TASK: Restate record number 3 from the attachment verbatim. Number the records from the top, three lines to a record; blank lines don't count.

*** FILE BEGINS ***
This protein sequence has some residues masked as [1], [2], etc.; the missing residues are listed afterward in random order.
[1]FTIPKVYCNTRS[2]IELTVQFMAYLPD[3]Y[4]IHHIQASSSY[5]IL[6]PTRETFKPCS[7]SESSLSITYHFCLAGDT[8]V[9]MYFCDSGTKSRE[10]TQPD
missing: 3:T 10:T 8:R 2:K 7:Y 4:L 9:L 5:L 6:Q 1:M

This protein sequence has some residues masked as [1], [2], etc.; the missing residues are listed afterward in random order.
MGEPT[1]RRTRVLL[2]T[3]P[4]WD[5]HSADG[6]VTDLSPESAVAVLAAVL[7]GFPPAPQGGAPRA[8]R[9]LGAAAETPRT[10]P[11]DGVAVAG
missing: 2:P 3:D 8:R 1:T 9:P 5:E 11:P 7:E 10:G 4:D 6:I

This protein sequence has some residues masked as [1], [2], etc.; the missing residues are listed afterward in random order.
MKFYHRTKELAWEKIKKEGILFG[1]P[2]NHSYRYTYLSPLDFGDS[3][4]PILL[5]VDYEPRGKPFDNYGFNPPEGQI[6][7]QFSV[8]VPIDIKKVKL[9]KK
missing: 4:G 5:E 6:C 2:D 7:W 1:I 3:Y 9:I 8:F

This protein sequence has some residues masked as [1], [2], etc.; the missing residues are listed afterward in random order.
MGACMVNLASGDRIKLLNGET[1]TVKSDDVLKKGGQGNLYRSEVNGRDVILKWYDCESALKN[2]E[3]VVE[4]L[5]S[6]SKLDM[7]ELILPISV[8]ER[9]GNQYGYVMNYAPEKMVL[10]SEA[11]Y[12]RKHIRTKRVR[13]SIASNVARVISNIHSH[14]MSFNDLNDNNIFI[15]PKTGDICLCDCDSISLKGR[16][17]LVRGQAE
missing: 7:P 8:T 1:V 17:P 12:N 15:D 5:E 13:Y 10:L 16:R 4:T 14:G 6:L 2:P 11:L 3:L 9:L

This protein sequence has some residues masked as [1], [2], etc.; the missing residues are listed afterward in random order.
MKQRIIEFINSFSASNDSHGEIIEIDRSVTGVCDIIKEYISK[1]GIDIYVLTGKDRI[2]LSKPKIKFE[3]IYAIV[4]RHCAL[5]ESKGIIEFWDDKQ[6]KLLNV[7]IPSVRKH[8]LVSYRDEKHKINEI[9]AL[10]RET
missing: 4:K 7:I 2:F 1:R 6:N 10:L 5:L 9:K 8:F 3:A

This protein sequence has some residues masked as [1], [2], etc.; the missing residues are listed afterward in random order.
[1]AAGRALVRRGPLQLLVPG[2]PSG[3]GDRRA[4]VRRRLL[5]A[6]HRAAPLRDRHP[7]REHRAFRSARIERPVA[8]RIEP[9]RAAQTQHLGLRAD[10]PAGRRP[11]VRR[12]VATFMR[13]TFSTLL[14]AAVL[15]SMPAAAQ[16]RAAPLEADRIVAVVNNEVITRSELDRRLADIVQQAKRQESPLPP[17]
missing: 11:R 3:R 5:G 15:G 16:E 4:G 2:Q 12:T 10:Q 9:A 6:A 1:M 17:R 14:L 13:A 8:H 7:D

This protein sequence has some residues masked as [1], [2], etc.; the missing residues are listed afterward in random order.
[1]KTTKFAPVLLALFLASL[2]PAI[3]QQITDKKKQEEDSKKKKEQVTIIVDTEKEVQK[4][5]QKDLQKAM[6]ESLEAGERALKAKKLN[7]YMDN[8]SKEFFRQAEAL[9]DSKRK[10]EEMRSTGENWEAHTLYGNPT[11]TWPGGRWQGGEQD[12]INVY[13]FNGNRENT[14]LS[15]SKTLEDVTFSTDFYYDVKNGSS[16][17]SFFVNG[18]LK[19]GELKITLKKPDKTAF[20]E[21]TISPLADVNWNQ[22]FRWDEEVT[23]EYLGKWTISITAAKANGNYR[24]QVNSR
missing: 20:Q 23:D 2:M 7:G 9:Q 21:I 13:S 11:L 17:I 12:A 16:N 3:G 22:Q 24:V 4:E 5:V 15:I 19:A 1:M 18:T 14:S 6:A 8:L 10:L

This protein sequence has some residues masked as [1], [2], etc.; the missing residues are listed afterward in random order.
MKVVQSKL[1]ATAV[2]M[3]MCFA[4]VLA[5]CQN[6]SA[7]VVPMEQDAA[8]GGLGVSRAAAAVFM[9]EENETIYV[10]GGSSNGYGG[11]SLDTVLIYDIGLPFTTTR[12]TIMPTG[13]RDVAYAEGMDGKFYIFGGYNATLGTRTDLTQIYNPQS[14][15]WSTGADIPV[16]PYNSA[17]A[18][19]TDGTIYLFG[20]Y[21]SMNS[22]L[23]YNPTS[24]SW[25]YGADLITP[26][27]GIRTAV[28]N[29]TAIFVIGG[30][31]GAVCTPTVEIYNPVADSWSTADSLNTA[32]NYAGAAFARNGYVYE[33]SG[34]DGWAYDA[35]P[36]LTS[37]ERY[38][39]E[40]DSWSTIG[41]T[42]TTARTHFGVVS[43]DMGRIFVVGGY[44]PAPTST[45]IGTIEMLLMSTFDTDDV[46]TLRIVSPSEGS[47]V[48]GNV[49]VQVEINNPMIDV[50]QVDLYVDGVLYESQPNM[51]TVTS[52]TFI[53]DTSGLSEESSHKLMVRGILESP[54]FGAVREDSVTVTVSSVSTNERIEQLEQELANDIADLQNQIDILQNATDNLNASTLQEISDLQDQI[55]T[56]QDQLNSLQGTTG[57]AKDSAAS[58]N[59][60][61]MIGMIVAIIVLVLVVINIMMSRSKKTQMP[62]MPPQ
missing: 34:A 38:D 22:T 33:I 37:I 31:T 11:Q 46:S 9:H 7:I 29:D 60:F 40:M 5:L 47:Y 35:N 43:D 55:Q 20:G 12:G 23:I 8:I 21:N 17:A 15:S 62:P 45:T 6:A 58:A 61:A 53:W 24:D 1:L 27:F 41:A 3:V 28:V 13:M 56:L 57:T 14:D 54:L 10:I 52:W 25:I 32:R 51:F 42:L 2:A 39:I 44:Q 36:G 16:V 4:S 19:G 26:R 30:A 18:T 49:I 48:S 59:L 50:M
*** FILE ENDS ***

This protein sequence has some residues masked as [1], [2], etc.; the missing residues are listed afterward in random order.
MKFYHRTKELAWEKIKKEGILFG[1]P[2]NHSYRYTYLSPLDFGDS[3][4]PILL[5]VDYEPRGKPFDNYGFNPPEGQI[6][7]QFSV[8]VPIDIKKVKL[9]KK
missing: 4:G 5:E 6:C 2:D 7:W 1:I 3:Y 9:I 8:F